With the highly transmissible Brazilian P1 variant of the Covid-19 virus now present in TT via one local sample, Professor of Molecular Genetics and Virology at the University of the West Indies, Christine Carrington is assuring citizens that the AstraZeneca vaccine can provide adequate protection.
Speaking at today’s virtual Covid-19 press conference, Carrington stated that over the past year, Covid-19 mutations have continued to accumulate, and they have begun to see the emergence of more and more variants with new properties, some of which are of concern.
She said “The main concern about P1 (the Brazilian variant), and also some of the other variants, is that they contain a large number of mutations including mutations in a part of the virus called the spike protein. And that spike protein is a major target for the protective immune response, and it’s also the protein around which Covid-19 vaccines were designed.”
The P1 variant has 11 mutations in the spike protein region and Carrington said laboratory tests have shown that because of these mutations in the spike protein, the P1 variant is a little less neutralised by antibodies produced in response to infection with other non-P1 variants, making it possible for people to be re-infected with this variant, if they were infected with another lineage of the virus before.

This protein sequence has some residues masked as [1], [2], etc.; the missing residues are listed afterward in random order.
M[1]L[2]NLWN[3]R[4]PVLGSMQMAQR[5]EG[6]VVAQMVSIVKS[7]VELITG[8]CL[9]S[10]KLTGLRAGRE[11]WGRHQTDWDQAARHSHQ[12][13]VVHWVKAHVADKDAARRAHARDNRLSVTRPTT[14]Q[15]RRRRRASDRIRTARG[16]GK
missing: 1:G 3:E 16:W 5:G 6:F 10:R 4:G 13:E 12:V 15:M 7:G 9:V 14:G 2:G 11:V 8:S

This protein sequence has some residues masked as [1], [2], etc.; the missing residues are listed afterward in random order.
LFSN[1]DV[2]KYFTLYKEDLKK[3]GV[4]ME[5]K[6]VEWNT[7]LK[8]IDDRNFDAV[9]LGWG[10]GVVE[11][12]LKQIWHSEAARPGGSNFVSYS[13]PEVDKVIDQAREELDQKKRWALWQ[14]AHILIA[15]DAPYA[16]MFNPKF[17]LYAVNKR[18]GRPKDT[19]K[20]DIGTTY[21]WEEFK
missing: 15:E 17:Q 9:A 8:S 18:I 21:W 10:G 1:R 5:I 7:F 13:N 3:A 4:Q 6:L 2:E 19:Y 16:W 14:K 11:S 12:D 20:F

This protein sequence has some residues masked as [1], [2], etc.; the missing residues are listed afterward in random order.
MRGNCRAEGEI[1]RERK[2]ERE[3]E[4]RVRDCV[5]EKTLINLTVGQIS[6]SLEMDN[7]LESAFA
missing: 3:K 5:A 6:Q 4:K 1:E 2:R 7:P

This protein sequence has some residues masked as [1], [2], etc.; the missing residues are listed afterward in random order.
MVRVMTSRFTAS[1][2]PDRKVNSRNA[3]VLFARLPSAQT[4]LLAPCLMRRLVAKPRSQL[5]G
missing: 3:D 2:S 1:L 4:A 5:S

“However, very importantly, this resistance to antibody neutralisation is not as great as in B.1.351, the variant first identified in South Africa.
“Also, in terms of vaccine efficacy, while there is evidence that some vaccines may be less effective against P1, a recent scientific article that is yet to be peer reviewed, showed good evidence that antibodies from people who had received the Oxford-AstraZeneca vaccine and also those who received the mRNA vaccine, the antibodies in their sera were able to effectively neutralise P1.
Carrington said “So on the basis of this, it is expected that those vaccines will offer sufficient protection against P1. And it’s also important to remember even in cases where there is reduced vaccine efficacy against a particular variant, the vaccines still work well enough to protect against severe disease, hospitalisation and death. So even where the P1 variant is present or the other variants are detected, it is still worth getting vaccinated.”
She said there is evidence to support P1 being a bit more transmissible than other variants but the extent of the difference and whether it is an inherent property of the virus, meaning you will see the same degree of transmission in other countries as seen in Brazil, still needs to be confirmed.
Carrington also noted that the impact of P1 on disease severity or the duration of an infection, is not clear yet.